Shares of FuelCell Energy (NASDAQ:FCEL) fell more than 20% in Monday trading after announcing late Friday the Connecticut Department of Public Utility Control [DPUC] approved 16.2 MW of projects using the company's energy power plants, falling short of investor expectations. Analysts were expecting approvals in the range of 20 to 35 MW; FuelCell's original proposal was for a 68MW deal.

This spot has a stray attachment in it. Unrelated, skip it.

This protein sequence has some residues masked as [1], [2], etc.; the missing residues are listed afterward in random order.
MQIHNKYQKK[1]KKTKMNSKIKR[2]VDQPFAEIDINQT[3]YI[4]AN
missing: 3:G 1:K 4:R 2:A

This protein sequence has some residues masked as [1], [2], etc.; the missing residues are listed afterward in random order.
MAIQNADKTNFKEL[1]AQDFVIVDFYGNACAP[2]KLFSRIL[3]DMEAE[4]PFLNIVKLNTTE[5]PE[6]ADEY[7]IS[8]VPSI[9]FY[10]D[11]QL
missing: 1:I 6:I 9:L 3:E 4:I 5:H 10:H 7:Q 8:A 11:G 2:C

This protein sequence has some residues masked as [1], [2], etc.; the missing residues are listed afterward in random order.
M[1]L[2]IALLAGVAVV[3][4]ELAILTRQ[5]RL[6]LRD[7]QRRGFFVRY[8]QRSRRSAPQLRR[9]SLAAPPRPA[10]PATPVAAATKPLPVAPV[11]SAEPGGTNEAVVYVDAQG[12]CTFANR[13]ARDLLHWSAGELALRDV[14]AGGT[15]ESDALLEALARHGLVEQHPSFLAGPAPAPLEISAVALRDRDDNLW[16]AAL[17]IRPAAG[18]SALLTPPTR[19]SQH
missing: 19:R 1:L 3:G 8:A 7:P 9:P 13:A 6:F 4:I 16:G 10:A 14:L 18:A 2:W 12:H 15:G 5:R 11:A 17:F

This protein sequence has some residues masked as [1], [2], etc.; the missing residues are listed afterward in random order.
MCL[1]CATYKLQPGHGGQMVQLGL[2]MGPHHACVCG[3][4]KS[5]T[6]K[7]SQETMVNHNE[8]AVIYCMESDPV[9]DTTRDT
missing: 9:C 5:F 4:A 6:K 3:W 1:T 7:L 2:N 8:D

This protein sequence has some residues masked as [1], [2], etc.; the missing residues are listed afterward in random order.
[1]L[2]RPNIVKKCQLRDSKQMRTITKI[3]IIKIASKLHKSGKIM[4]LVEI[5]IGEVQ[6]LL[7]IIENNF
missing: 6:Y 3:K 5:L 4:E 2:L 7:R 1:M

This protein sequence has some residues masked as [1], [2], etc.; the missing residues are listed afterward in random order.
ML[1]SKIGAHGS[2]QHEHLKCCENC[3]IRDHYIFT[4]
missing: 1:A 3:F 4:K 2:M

The project, which incorporates six of FuelCell's DFC3000 fuel cells, is estimated to be worth $43 million in sales, the company said. "These selections firmly establish fuel cells' role in deploying ultra-clean energy capacity," CEO R. Daniel Brdar said. "With their 24/7 reliability, fuel cells can solve electric grid congestion while reducing the need for new generation, transmission and distribution investment. Our fuel cells provide this power with virtually no emissions." Canaccord Adams analyst John Quealy noted the deal disappointed investors, but also said that if finalized, the project will be among the largest fuel cell projects ever, and "key driver for the development of this nascent market."
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